Monday, February 04, 2008

Monday, Monday

Want to know what I do on a typical school day? Read on!

5:15 am - Alarm #1 goes off
5:20 - Alarm #2 goes off
5:25 - Lamp automatically clicks on
6:20 - I actually get up
7:00 - Head out the door, off to work (light snow falling)

7:50 - Advisory begins. I only have the stage crew for advisory, so we usually spend it either setting up for different events around the school, or cleaning up from different events around the school. Today's work included testing all of the microphones and boxing up the broken ones to send to the district to get fixed, chasing down the assistant principal to find out whether the school pictures people are using the stage (it turns out they are, so we have to figure out how to clear off our 10'x4'x4' platforms to give them an empty stage), and bugging the shop teacher to please, please, please put back together one of our set pieces. We had about five minutes left after that, so I popped in the Lincoln Center/Helen Hunt performance of "Twelfth Night" to show them one of my favorite set designs.

8:25 - First period.
(Check-in question - "What was your favorite TV show when you were 10?")
Being an "A" day, that's Drama 1 for me. I've got about 40 kids in the class, a few 9th and 7th graders, but mostly 8th graders. We began learning basic theater vocabulary last time, so today, after check-in, I took them on a tour of the auditorium. This exciting tour includes such sites as the cyc (ooh!), the paint closet (ah!) and the booth (wow!), which is inevitably their favorite part. That is, it's their favorite part until I take them back down to the front rows of the house, I turn off all but one row of work lights, and I tell them the story of the theater ghost (Georg). It's not a terribly spooky story, but they're junior high kids, so just saying the first line ("Every theater has a ghost.") in my low, story-telling voice totally freaks half of them out. It's fun.
After the story, I lead them back to my room where we review the two monologues we're memorizing (the prologue of "Romeo and Juliet" and Juliet's "Romeo, Romeo" speech). Then we begin acting out the plot of "Romeo and Juliet". This involves me acting as narrator/line-feeder while volunteers from the "audience" come up to act out different characters, thanks to a miscellany of props and costume pieces from one of my closets. It's always a hit.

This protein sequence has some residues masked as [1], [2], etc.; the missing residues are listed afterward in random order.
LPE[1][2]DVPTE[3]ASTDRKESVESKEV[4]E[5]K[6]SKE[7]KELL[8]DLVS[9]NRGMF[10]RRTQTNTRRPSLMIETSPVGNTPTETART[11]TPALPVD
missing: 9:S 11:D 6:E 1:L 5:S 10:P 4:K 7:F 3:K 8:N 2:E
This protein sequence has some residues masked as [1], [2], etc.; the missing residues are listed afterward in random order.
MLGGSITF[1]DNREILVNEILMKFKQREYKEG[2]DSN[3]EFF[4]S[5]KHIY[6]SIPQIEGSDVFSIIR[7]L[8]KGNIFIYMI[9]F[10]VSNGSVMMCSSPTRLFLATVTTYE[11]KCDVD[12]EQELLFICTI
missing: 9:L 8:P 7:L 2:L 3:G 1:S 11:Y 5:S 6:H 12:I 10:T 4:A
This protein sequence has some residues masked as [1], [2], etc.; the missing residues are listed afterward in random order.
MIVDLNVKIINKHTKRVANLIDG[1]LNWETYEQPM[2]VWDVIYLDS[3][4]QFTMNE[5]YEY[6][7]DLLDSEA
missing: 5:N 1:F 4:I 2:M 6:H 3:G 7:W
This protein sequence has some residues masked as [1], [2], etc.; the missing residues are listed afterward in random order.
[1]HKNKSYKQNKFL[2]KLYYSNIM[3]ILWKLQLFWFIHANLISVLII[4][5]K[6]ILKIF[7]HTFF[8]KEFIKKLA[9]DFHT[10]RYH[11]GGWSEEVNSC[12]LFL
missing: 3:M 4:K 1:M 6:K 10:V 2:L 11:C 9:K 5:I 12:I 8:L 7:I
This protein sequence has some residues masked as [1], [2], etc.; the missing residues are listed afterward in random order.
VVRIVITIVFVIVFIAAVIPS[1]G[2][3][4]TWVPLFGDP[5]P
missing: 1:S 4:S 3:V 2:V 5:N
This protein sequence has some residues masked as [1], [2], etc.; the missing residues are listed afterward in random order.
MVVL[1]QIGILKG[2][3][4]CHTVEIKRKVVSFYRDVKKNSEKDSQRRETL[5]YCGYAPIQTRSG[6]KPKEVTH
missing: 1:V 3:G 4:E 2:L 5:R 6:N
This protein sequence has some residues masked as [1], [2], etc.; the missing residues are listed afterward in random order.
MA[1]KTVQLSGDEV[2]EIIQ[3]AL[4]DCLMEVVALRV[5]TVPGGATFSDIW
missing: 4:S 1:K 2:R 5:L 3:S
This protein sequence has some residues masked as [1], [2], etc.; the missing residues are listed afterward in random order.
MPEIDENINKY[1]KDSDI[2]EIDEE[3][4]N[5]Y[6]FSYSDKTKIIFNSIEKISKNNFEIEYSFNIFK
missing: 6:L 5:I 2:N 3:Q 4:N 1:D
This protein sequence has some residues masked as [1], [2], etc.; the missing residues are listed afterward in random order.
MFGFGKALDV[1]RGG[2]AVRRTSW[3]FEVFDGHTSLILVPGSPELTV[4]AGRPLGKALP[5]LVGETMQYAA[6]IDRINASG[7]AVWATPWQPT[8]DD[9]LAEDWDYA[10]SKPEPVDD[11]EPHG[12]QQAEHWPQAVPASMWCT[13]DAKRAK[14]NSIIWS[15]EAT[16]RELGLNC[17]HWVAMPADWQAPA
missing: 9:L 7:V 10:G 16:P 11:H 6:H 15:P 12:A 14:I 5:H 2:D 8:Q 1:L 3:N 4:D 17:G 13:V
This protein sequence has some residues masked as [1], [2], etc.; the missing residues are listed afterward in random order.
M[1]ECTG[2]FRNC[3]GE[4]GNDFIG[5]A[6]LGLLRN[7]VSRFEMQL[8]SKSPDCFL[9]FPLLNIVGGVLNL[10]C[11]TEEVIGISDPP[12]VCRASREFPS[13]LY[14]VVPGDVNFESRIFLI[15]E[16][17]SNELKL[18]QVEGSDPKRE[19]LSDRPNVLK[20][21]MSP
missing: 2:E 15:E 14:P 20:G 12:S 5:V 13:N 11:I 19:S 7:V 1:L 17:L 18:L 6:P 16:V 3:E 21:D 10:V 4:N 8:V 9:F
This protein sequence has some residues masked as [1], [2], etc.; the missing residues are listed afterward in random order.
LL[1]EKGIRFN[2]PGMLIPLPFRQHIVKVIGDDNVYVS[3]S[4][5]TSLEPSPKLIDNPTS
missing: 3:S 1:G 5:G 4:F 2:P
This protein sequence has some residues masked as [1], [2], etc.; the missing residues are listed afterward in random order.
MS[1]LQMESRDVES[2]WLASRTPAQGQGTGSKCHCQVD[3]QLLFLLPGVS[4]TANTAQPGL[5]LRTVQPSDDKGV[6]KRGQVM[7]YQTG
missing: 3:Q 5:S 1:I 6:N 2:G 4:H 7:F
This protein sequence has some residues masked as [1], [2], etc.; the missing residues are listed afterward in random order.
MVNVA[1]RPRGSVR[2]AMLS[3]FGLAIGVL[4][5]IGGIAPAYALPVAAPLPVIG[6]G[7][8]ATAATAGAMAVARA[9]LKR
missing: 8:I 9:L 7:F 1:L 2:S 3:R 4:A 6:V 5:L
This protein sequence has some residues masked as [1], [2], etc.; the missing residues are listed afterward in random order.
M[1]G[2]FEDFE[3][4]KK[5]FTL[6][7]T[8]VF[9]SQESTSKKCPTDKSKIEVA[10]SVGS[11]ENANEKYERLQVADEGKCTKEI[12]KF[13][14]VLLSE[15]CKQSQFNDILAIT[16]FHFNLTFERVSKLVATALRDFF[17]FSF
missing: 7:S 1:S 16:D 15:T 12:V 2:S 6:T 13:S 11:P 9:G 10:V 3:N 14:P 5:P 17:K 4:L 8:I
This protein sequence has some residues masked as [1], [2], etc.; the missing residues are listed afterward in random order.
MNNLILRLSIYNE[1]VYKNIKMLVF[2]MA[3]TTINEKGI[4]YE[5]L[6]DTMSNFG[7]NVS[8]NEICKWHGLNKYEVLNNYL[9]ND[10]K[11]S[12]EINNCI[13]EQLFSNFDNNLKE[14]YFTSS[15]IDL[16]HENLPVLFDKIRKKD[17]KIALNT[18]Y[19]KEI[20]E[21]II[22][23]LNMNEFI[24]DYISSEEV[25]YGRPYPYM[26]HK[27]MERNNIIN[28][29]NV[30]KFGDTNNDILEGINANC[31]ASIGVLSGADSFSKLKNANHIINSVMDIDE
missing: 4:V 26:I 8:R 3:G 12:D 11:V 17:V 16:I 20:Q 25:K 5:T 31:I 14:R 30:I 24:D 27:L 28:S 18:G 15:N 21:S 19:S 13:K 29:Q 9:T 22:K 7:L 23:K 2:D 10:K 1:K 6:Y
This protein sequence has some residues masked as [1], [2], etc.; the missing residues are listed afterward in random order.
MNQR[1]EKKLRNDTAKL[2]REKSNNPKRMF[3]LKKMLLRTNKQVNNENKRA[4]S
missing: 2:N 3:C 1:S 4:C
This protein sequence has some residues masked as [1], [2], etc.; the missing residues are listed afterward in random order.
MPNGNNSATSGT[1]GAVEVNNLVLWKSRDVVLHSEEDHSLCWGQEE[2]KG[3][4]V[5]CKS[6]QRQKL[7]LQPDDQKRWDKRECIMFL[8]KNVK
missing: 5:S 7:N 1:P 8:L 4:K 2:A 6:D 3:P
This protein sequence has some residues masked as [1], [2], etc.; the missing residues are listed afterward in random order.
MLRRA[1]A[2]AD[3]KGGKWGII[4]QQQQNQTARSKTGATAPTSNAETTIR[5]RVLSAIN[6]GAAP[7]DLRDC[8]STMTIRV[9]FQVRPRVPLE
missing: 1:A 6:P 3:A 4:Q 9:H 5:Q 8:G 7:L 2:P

9:57 - Period 2A, 9th Grade English
(Check-in question - "What is your favorite pick-up line?" (student-suggested))
I love this class. It's taken four months, but we have a fantastic time together, as evidenced by the fact that today's lesson was full of laughs, despite being part 2 of my lecture series "Why Shakespeare Didn't Write in Old English". Last time, I gave them a brief history of the English language. Today, we listened to/tried to read examples of Old English (the prologue from "Beowulf" and "The Lord's Prayer") and Middle English (the prologue from "The Canterbury Tales"). After those, we turned to the prologue from "Romeo and Juliet" and looked at why that's actually Early Modern English. (This, by the way, is in between the counseling office calling out 6 of my students at various times and my stack of handouts running 5 short, so I had to dash up to the office to run off more.) After that, we had just enough time to define what an iamb is, particularly since they were so chatty today that they owed me 40 seconds after the bell rang. Next time - pentameter!

11:20 - Lunch/Consultation
As I begin my rounds about the school, I notice that it's actually turning into quite a snowstorm outside. Ah well. I stick my lunch in the microwave Janelle and I keep in one of her back rooms, head to the faculty room to check my mailbox and refill my water bottle, the up to the main office where I copy three sets of papers for my English class for Wednesday, check in with the secretary about buying some more copies of the "Romeo and Juliet" (they added another student to my class, so I'm short), talk to the head custodian about our upcoming dress-rehearsal on a student-non-attendance-day, and then stop by the bathroom.
After the rounds, I pick up my lunch from the microwave, and eat it while enjoying my newest guilty-lunchtime-pleasure: clips from "The Daily Show" and "The Colbert Report" on